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#### Fallingstar1971

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Is time a "side effect" of warping space?

I only ask because time runs at different rates in orbit verses on the ground. This is due to the earth "warping" space around itself. Einstein had a wonderful demo on the fabric of space time being "dented" or "warped" due to a massive object. If I understand this correctly (and I may not) the change in the fabric, the funnel created by the massive object is a demonstration of gravity. But time runs at different rates depending on where you are in the gravity well . So you take away gravity,could you "stabilize" time? In order to do that, you would have to take away the mass creating the gravity well that is warping time. If you remove all the mass from the universe does time speed up or slow down? Or does it simply cease to exist?

Just from this could it be said that time, space, and gravity can all be affected by mass? All at the same time?

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#### ramparts

##### Guest
Just from this could it be said that time, space, and gravity can all be affected by mass? All at the same time?

Star

This part is true! Well, in different ways. Mass "creates" gravity by way of curving space and time (spacetime, in fact - best to just think of them as one ). The weird effects you talk about with time are just side effects of the warping of time, just like the warping of space. If there were no mass, gravity, etc., time would run very very closely to how it runs on Earth right now (perhaps a tiniest bit faster, but you wouldn't notice it!).

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#### dangineer

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This is probably the hardest part about General Relativity (GR) for people to understand. It's taken me many years and a lot of learning to finally come up with an interpretation that makes sense to me. The most insightful aspect of GR is actually the mathematical description. It's pretty abstract at first and takes a lot of mathematical background to start learning it, but once you have a pretty good grip on it, the math actually reveals some great insights.

First of all, when Einstein developed Special Relativity (relativity that only applies to non-accelerating systems), he formulated it in four dimensional spacetime, where time was treated just like another dimension of space. The only difference was that time is a dimension that you can only travel in one direction: forward. To me, this makes time really simple: everyone and everything is travelling through time, just as if you were traveling through space, only you can't turn around. This, combined with the fact that light travels at a constant speed, is the basic premise for Special Relativity. It also comes with some interesting results. As I said before, everything is traveling through time, but at what speed? It turns out, if you say that something sitting still is traveling through time at the speed of light, then everything works out nicely. This is why nothing can travel faster than the speed of light. Essentially, when you begin traveling through space, you are actually changing direction, thus you are not traveling through time as fast (time dialation). So you are always traveling at the speed of light, but some of your speed is in the direction of time and some of it is in one of the three space directions. If you are traveling through space at the speed of light, you are no longer traveling through time, and since you can't go back in time, that's the fastest you can go. So from this perspective, the speed of light is not the fastest speed possible, it's the only speed possible.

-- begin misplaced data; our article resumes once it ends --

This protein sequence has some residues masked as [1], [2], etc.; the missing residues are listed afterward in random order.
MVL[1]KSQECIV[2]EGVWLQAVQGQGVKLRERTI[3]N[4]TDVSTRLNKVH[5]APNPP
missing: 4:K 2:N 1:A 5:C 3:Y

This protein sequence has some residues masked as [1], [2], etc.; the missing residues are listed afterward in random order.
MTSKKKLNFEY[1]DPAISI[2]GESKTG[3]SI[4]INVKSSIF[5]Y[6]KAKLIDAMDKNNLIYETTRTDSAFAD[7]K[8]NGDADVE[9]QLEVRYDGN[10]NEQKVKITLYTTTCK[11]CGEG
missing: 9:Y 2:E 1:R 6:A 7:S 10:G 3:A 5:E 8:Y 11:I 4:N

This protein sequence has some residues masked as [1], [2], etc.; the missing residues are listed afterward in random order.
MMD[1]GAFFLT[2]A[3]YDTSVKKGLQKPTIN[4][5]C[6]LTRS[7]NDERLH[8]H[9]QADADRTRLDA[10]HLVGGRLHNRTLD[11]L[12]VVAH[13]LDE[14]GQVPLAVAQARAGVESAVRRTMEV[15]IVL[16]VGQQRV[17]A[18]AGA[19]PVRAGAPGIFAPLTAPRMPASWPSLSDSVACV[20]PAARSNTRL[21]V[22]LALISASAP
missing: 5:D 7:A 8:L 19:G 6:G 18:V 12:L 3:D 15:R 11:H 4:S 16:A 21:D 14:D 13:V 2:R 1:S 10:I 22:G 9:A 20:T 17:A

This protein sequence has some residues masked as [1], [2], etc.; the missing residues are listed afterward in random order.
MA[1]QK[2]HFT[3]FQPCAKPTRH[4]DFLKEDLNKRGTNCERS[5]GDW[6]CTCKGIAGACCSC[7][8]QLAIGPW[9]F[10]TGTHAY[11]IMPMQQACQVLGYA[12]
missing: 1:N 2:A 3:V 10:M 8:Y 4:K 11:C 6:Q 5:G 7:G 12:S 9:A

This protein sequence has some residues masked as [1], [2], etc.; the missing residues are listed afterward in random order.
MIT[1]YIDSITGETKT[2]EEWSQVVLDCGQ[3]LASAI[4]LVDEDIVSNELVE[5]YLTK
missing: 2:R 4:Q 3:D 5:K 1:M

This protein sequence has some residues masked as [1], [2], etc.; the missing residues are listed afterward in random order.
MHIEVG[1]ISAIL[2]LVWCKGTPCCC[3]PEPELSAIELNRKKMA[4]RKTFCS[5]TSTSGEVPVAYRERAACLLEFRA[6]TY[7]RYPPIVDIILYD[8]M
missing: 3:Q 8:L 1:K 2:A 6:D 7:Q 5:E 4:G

Now that's only one aspect of Special Relativity. Things also change depending on you frame of reference and so on, but lets continue and see if I can answer you questions about gravity.

Einstein wanted to extend his theory to things that are accelerating, so he developed General Relativity. Einstein found that things in the presence of mass are affected just as if they were accelerating (equivalence principle). From this he saw that there was a relationship between mass, energy, and the way stuff moved. He was then able to clump all this stuff together into one big quantity called the Stress-Energy-Momentum Tensor. I sort of think of this as a mathematical description of the physical state that something is in. This single mathematical entity describes all the imporatnt stuff about a particular collection of energy - how much energy is there, how is it distributed, how is it moving, pressure, etc. Also, since energy is equvalent to mass (E=mc^2), it also tells you how much mass is there.

So, by extending his relationship between movement and spacetime to energy and spacetime, Einstein was able to show mathematically how energy influenced spacetime, or rather how energy moves through spacetime.

To answer your questions, time is not a side effect of warping space, it's simply a direction that energy travels in. If you remove all the mass (and energy) in the universe, then there is nothing to move through time, so time becomes irrelevant. And finally, yes, time, space and gravity are all affected simultaneously by the amount of energy present and the "state" that it is in.

I hope this helps.

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#### SpeedFreek

##### Guest
Thank you dangineer, that was a great post!

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#### ramparts

##### Guest
That was a wonderful and concise explanation, dangineer!

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#### Fallingstar1971

##### Guest
Thank you.....that was very informative and easy to understand. You should consider teaching if you havent already

Star

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